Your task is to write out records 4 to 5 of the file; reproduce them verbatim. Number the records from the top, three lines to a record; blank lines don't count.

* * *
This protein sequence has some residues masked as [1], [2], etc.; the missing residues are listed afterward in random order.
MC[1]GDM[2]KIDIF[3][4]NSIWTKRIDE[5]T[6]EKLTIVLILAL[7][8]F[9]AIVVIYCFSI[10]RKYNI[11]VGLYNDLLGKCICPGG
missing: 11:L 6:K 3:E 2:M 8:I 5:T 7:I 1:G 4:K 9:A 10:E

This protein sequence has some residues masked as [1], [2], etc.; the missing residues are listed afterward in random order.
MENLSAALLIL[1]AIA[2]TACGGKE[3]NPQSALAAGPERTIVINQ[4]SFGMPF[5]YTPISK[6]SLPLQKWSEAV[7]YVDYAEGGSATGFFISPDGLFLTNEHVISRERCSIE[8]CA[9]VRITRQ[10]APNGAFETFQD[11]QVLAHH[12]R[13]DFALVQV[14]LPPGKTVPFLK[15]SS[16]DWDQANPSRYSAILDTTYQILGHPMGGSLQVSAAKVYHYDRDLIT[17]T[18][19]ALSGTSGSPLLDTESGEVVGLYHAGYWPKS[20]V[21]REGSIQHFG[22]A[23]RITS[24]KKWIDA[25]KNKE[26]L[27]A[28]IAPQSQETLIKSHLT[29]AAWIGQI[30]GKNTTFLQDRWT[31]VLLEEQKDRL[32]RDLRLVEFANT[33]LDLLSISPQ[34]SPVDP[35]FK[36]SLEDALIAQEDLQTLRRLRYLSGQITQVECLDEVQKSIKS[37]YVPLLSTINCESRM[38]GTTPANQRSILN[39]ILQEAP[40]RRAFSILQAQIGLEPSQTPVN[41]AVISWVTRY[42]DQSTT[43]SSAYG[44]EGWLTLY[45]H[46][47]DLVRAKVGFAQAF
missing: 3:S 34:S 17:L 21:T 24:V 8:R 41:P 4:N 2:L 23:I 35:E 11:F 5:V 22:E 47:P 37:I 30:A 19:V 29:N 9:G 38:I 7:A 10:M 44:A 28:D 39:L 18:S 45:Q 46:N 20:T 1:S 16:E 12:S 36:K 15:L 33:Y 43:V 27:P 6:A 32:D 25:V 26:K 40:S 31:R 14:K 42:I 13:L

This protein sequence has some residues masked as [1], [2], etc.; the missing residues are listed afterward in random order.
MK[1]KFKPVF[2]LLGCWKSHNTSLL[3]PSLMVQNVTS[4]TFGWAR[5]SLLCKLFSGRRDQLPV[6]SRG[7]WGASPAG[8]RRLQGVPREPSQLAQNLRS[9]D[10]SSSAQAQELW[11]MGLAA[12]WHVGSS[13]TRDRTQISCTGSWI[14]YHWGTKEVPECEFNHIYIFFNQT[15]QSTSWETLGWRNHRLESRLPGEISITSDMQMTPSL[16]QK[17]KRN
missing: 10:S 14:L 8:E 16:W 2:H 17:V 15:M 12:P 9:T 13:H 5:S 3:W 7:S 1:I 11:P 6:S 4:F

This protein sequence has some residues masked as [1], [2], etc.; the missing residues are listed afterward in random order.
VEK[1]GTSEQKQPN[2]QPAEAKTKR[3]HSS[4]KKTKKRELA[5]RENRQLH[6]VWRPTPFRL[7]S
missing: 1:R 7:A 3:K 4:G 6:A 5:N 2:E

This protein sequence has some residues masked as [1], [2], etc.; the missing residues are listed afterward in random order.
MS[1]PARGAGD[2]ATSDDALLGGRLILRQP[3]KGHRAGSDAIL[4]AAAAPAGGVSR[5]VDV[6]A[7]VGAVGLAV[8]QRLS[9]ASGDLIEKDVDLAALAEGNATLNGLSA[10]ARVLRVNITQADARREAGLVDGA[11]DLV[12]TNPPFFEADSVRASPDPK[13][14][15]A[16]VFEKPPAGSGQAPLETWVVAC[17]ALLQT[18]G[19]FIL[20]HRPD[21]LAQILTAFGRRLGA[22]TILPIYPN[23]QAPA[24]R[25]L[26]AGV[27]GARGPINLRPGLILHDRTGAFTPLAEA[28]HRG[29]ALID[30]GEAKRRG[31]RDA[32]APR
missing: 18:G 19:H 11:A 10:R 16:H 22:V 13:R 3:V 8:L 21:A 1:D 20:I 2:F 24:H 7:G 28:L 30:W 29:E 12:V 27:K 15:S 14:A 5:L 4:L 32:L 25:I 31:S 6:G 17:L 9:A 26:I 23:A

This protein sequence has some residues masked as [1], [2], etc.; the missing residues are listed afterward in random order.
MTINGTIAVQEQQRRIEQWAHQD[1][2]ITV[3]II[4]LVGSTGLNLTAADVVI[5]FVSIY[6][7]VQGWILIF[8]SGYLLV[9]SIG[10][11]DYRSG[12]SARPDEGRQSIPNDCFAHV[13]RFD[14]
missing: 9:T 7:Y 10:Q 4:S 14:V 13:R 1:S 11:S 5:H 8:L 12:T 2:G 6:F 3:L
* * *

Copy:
This protein sequence has some residues masked as [1], [2], etc.; the missing residues are listed afterward in random order.
VEK[1]GTSEQKQPN[2]QPAEAKTKR[3]HSS[4]KKTKKRELA[5]RENRQLH[6]VWRPTPFRL[7]S
missing: 1:R 7:A 3:K 4:G 6:A 5:N 2:E

This protein sequence has some residues masked as [1], [2], etc.; the missing residues are listed afterward in random order.
MS[1]PARGAGD[2]ATSDDALLGGRLILRQP[3]KGHRAGSDAIL[4]AAAAPAGGVSR[5]VDV[6]A[7]VGAVGLAV[8]QRLS[9]ASGDLIEKDVDLAALAEGNATLNGLSA[10]ARVLRVNITQADARREAGLVDGA[11]DLV[12]TNPPFFEADSVRASPDPK[13][14][15]A[16]VFEKPPAGSGQAPLETWVVAC[17]ALLQT[18]G[19]FIL[20]HRPD[21]LAQILTAFGRRLGA[22]TILPIYPN[23]QAPA[24]R[25]L[26]AGV[27]GARGPINLRPGLILHDRTGAFTPLAEA[28]HRG[29]ALID[30]GEAKRRG[31]RDA[32]APR
missing: 18:G 19:H 11:A 10:R 16:H 22:V 13:R 3:V 8:L 21:A 1:D 20:I 2:F 24:H 7:G 28:L 30:W 29:E 12:V 27:K 15:S 14:A 5:L 4:L 32:L 25:I 31:S 6:G 17:L 9:A 26:I 23:A